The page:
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Antimicrobial Agents and Chemotherapy


β-Lactamases are important antibiotic resistance determinants expressed by bacteria. By studying the mechanistic properties of β-lactamases, we can identify opportunities to circumvent resistance through the design of novel inhibitors. Comparative amino acid sequence analysis of class A β-lactamases reveals that many enzymes possess a localized positively charged residue (e.g., R220, R244, or R276) that is critical for interactions with β-lactams and β-lactamase inhibitors. To better understand the contribution of these residues to the catalytic process, we explored the roles of R220 and E276 in KPC-2, a class A β-lactamase that inactivates carbapenems and β-lactamase inhibitors. Our study reveals that substitutions at R220 of KPC-2 selectively impact catalytic activity toward substrates (50% or greater reduction in kcat/Km). In addition, we find that residue 220 is central to the mechanism of β-lactamase inhibition/inactivation. Among the variants tested at Ambler position 220, the R220K enzyme is relatively “inhibitor susceptible” (Ki of 14 ± 1 μM for clavulanic acid versus Ki of 25 ± 2 μM for KPC-2). Specifically, the R220K enzyme is impaired in its ability to hydrolyze clavulanic acid compared to KPC-2. In contrast, the R220M substitution enzyme demonstrates increased Km values for β-lactamase inhibitors (>100 μM for clavulanic acid versus 25 ± 3 μM for the wild type [WT]), which results in inhibitor resistance. Unlike other class A β-lactamases (i.e., SHV-1 and TEM-1), the amino acid present at residue 276 plays a structural rather than kinetic role with substrates or inhibitors. To rationalize these findings, we constructed molecular models of clavulanic acid docked into the active sites of KPC-2 and the “relatively” clavulanic acid-susceptible R220K variant. These models suggest that a major 3.5-Å shift occurs of residue E276 in the R220K variant toward the active S70 site. We anticipate that this shift alters the shape of the active site and the positions of two key water molecules. Modeling also suggests that residue 276 may assist with the positioning of the substrate and inhibitor in the active site. These biochemical and molecular modeling insights bring us one step closer to understanding important structure-activity relationships that define the catalytic and inhibitor-resistant profile of KPC-2 and can assist the design of novel compounds.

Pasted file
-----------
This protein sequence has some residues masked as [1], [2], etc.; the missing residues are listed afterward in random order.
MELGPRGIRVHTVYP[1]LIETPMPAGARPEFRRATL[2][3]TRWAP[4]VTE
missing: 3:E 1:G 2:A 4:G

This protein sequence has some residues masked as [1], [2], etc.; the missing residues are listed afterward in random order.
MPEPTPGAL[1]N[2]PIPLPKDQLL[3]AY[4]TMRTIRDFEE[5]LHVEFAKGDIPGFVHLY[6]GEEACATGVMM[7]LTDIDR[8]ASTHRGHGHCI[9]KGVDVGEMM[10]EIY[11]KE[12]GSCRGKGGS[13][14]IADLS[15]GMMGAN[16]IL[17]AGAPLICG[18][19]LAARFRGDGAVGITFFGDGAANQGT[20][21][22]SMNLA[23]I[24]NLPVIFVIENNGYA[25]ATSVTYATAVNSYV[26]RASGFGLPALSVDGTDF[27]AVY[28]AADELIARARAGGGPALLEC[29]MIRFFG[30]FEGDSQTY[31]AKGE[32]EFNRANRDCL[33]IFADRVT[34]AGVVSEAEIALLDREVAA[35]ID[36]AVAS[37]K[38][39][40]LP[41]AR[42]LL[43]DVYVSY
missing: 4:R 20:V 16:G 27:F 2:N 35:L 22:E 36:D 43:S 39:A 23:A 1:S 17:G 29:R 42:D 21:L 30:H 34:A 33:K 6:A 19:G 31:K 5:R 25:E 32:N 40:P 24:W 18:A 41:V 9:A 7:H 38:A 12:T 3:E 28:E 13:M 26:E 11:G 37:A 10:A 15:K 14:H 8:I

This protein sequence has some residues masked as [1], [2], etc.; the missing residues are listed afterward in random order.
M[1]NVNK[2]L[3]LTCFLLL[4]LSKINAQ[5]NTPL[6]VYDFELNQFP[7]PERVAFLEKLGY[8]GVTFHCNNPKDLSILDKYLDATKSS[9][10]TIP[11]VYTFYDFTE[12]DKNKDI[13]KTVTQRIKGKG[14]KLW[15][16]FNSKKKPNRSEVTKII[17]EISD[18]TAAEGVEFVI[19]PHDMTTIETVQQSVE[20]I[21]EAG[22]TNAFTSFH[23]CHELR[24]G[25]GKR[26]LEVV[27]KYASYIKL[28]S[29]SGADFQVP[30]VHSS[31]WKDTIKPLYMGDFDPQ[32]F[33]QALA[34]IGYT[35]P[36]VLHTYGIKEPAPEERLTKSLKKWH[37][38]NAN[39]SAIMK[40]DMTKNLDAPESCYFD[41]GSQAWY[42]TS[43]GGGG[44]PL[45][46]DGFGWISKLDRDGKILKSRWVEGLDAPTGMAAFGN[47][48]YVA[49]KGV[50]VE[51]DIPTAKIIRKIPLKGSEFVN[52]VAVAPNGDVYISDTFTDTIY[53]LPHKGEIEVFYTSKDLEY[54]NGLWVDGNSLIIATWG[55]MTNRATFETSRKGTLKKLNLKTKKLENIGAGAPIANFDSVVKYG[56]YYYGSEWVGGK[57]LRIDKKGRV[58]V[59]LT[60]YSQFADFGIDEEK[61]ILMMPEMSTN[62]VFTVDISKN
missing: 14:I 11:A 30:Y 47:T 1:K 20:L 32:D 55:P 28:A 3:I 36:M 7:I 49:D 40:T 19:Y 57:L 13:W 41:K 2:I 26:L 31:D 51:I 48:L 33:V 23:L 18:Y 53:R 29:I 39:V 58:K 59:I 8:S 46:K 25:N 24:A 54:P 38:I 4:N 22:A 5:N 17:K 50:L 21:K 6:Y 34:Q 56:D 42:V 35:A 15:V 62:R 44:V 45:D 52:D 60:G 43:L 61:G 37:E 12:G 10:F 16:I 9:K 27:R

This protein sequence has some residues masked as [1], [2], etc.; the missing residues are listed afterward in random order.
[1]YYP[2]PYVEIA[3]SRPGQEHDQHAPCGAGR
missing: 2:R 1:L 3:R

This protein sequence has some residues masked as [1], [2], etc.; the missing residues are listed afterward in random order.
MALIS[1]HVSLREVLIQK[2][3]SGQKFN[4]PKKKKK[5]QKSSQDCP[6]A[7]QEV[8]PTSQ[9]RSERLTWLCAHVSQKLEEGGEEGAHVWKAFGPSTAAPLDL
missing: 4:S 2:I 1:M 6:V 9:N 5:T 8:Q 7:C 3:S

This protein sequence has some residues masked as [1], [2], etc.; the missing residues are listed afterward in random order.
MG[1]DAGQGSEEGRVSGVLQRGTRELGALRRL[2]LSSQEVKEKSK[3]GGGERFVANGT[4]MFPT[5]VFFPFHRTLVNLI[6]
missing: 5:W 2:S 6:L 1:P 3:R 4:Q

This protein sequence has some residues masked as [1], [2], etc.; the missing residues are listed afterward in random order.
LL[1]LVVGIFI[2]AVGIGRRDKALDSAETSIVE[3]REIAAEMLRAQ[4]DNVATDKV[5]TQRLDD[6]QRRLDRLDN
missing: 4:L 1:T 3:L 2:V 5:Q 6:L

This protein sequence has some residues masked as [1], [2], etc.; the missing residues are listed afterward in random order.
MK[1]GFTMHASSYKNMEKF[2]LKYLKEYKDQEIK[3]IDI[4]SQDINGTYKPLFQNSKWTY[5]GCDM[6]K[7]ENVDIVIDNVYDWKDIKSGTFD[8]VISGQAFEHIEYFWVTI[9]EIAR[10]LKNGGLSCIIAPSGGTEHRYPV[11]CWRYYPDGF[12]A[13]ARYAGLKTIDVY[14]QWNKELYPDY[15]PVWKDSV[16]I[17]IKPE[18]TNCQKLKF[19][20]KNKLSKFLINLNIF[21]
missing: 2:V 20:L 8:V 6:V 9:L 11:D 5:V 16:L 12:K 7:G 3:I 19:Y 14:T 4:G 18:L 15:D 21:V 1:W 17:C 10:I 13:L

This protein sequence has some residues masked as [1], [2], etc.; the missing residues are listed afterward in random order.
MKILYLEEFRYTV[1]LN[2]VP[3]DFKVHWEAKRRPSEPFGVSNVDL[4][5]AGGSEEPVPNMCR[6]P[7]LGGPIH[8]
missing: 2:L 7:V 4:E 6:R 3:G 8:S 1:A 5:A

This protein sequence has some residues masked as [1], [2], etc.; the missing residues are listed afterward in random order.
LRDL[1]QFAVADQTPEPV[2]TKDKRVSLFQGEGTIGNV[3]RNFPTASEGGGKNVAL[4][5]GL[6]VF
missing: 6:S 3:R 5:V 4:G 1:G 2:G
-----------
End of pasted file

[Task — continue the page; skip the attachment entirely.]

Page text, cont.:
This work was supported in part by the Department of Veterans Affairs Career Development Program (K.M.P.-W.), the Department of Veterans Affairs Merit Review Program (R.A.B.), National Institutes of Health (NIH) grant 1R01 A1063517-07 (R.A.B.), and the Veterans Integrated Service Network 10 Geriatric Research, Education, and Clinical Center (VISN 10 GRECC) (R.A.B.).